I was leaving the gym from an awesome Leg workout and drinking my post-workout shake, as I realized this, and the whole way home, I cried my heart out. I pulled over, laid my forehead on the steering wheel, and balled my eyes out to the point that I had a headache and I felt like someone had repeatedly punched me in the stomach. And I did the same thing the next day, and the next day. I cried every day for probably a week before I came to terms that there would be no other chance this year, and that I have to accept what happened. It was time to hang up my season, and I had no closure. The whole thing just flew by, and before I knew it, everything was done. I felt like I was running late into stage saying “WAIT! Give me one more chance!” only to realize that the show was over. I had missed my mark. I had exposed myself to the world, inviting everyone to watch as my audience as I crashed.

 I’ve never felt so frustrated in my entire life.

My head, my heart, and my body were all in different places. It just didn’t feel right.

There comes a point with competing where you must decide what is wise, and what is worth it. I had to come to my senses and realize that to put my body through 3 more months of dieting for an ounce of improvement would have put me at more risk of damage than success. Yea, I could have done it. But at what cost? Losing muscle and burning out, and possibly some metabolic issues that would cause more problems later. It would put me out at least a grand of money to pay for the chance of realistically, MAYBE another top 5 placing, but still not 1st. I doubted that even at my most conditioned, that I could compete to win against the mass factor. And most importantly, it was hard on the very people who have been supportive and helping me this entire time. The possibility of loss was greater than that of gain….and to me, that just isn’t worth it.  If any of my competitors had come to me as their coach and said the exact same words, I would encourage them to take a break.

It has taken me 2 months since my competitions to become okay with this.  At first, my decision to pull out from a show left me feeling weak-minded, and like I had let myself down. My pride was hurt, as if I had just said the words “I give up.”
But now that I have accepted my decision, I am able to see the positive truth:  I have matured, as a competitor.  One of the biggest mistakes I have repeatedly made in my competitive career, was to compete too often and too soon before my body and my life was ready. So for the first time in my life, I made the decision to quit while I was ahead….to preserve whatever energy I could muster up, and rebuild myself.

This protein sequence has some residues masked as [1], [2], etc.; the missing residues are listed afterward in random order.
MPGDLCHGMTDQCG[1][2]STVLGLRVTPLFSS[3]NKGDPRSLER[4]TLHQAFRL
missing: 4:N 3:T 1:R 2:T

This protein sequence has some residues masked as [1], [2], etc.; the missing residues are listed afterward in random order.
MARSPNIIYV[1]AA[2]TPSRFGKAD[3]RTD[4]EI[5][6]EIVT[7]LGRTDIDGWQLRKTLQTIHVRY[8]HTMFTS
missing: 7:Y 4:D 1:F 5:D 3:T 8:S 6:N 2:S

Without knowing exactly what I was going to do, I carried on with my meal prep and training.  I have set a few off season goals for myself in the meantime.  I will be focusing on building mass, in my shoulders especially. I will not allow myself to be in any less condition than 12 weeks out at any given point in time.  I will relax, and skip a workout once in a while if I want to. I will sleep in if I want to. I will also enjoy a few bites of things or a beer every now and then if I want to.  And I will get back to having fun and experimenting with my workouts…something that I haven’t done in a long time. I need to work with my body, and not against it. I will sit back on the side lines, and cheer my fellow competitor friends on. I have had 6 of my friends earn their Pro cards this year, and I enjoy watching them turn pro as much as I would for myself. When will my next competition be? I do not know. But I do know that it will only be when it feels right, and I will let my body guide me on that decision, rather than my mind.

No competition will ever be more important than being in balance with myself. When you are off balance, it’s too easy to falter. I need to recollect myself and settle to become grounded. Did I learn from this experience? Yes, and I will use those tools to prep smarter in the future, and do my best not to make the same mistakes again. Do I have any regrets? Only that I didn’t spend enough focus “in my moment” during the actual competitions. Did I have fun this year? Absolutely. I have never given myself wholeheartedly to something, and that is the real point, isn’t it?

One thing that I’ve learned about enjoying my passion for longevity, is that you have to balance the battle.